Grafting is the best way to reproduce the best varieties. The mangos sold at Canarius are all grafted and the rootstock is the hardy canarian mango “Gomera-1″, because it is resistant to drought and wet, cool soil in winter. Our mango trees are hardier to cold because we use this type of rootstock.

Fruits of Mango Gomera-3. Gomera is a hardy Canarian variety used as a rootstock. Mango trees grafted with gomera are less sensitive to cold and drought.

Canarius offers the varieties that are planted here in the Canary Islands, in our subtropical-mediterranean climate. We ship to your home the same grafted trees that are sold to local farmers , ready to go to the field: same plants, same size, same deep pots.

The plants you purchase are at least 2 years old, because the root trees are grown for 1,5 years before grafting. Then they are grafted and grown for at least six  moremonths. These plants will fruit in two or three years. They will bloom very soon but you will need to remove the inflorescence during the first two years, to allow stronger vegetative growth before fruiting.

Grafting Mangos in the Nursery

In our shop you can purchase a wide selection of mango trees of different varieties. All trees are grafted by hand, with specific cultivars. We ship to any countries in Europe.

Try also our delicious Mango jam with or without sugar, in the honeys & jams section, produced with the mangoes of the Canary Islands.

List of our stock of Mangifera indica
(Not all varieties are available at any time. Sometimes we only supply a few mango cultivars.)

  • Anderson
  • Ataulfo
  • Bill
  • Edward
  • These are the mango plants that we ship to your homeFord
  • Gomera (Hardy Mango)
  • Haden
  • Heidi
  • Irwin
  • Isis
  • Kensington
  • Keitt
  • Lily
  • Lippens
  • Manzanillo
  • Mun
  • Osteen
  • Palmer
  • Sensation
  • Tolbert
  • Tommy Atkins
  • Valencia Pride
  • Van Dyke
  • Zill

Cold-Resistant Palms for Europe

Canarius | Tuesday January 5th, 2010 |

Some palms can take frost and snow. Some grow very well in central Europe. The palm family includes about 2.400 species, mostly distributed in tropical and subtropical regions. Most species need warm temperatures but few exceptions occur in the cooler areas of the globe, at higher altitudes or higher latitudes. Hardy palms come from Chile, New Zealand, Morocco, Northern Mexico or China.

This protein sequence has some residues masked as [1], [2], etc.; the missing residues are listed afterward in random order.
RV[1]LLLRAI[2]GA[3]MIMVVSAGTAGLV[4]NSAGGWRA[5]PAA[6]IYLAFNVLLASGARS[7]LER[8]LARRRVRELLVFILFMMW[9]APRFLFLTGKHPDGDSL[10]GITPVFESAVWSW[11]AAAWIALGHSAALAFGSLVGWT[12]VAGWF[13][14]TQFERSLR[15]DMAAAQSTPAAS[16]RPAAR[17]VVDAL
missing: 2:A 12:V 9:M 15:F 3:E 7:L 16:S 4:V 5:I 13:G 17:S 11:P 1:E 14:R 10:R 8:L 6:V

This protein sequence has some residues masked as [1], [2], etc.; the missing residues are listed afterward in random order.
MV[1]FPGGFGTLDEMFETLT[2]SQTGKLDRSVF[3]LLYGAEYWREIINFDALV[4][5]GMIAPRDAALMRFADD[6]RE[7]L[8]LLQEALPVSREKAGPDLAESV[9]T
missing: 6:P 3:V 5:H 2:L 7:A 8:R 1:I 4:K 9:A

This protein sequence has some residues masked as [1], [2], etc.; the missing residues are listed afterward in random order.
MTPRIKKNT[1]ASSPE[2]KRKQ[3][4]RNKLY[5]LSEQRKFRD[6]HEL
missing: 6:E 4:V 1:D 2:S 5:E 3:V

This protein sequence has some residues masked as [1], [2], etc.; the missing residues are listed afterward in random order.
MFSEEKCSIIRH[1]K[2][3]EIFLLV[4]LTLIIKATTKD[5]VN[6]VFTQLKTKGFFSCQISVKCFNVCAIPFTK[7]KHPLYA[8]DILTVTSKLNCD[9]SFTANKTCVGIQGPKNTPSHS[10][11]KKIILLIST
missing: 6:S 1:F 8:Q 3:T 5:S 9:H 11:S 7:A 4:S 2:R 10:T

Copernicia alba from Argentina is moderately hardy, to about - 8 C

Copernicia alba from Argentina is moderately hardy, to about – 8 C

Most hardy palms bear palmate (fan-shaped) leaves. Fewer have pinnate leaves, and the hardiest are Jubaea and Butia. Most are solitary (single trunked) palms, some are clumping. Collectors will love the frost-hardy genus Butia with about 14 species, and Trachycarpus with nine species and a number of forms and varieties.If you are in a cold area, you might be restricted to use less than ten palm species. Just learn all you can about them and use them well in your landscape. After all, the average tropical garden has less than ten palm species! Plant palms in groups, in lines, in large pots, on the slope, by the pond. Just chose your palm species and enjoy the tropical effect in your garden.Hardiness is given for adult palms. Young plants are often less resistant to cold. If you are purchasing young palms, give them some protection in winter during a few years. Grow well your palms. In northern climates most palms will benefit of exposure to full sun and protection from northerly winds. Check our tips to grow Tropical plants in Cold Europe.

Canarius offers many species able to resist snow and frost.Come and visit the Palm Section of our Shop. We ship to anywhere in Europe.

Some cold-hardy species, according to hardiness:

-18 to -21 C (-0.5 to -6 F):

The hardiest of all palms are two North American species. Rhapidophyllum hystrix and Sabal minor. They are both small fan-leaved palms that can fit in any garden. Rhapidophyllum has long black needles, Sabal minor has a short underground stem. They can be tried virtually anywhere in Europe, as they have been grown successfully from Greece to Scandinavia. Rhapidophyllum can be too slow if summers are not warm enough.

A leaf of the fully hardy Sabal minor. This palm can take about - 21 C.

A leaf of the fully hardy Sabal minor. This palm can take about – 21 C.

-12 C to -18 C (-10.5 to -0.5 F):

Jubea chilensis is the most majestic of all hardy palms. It is all about size, because Jubea has the largest trunk of all palms. It is a pinnate (feather-leaved) palm native to high elevations in Chile. Palm collectors in the tropics dream of having one Jubaea, but it needs some cold to thrive. Fruits are edible nuts and taste much like coconut.Various Trachycarpus species, can take hard frosts, such as T. fortunei, T. nanus, T. takil, T. princeps, T. wagnerianus. Different plants in the N American genus Sabal are hardy, like S. uresana and Sabal x texensis, which the natural cross between Sabal minor and Sabal palmetto. Some more species resist to only – 14 C (6.8 F): Trachycarpus oreophilus and T. geminisectus and the beautiful Trithrinax campestris from Argentina, with silvery stiff, thick, leaves. Nannorrhops can take hard frosts if it is well drained.

Juvenile Trithrinax campestris with silvery leaves

Trithrinax campestris is hardy to about -15 C

Juvenile Trithrinax campestris with silvery leaves

Juvenile Trithrinax campestris with silvery leaves

-9 to -12 C (-15.5 to -10.5 F):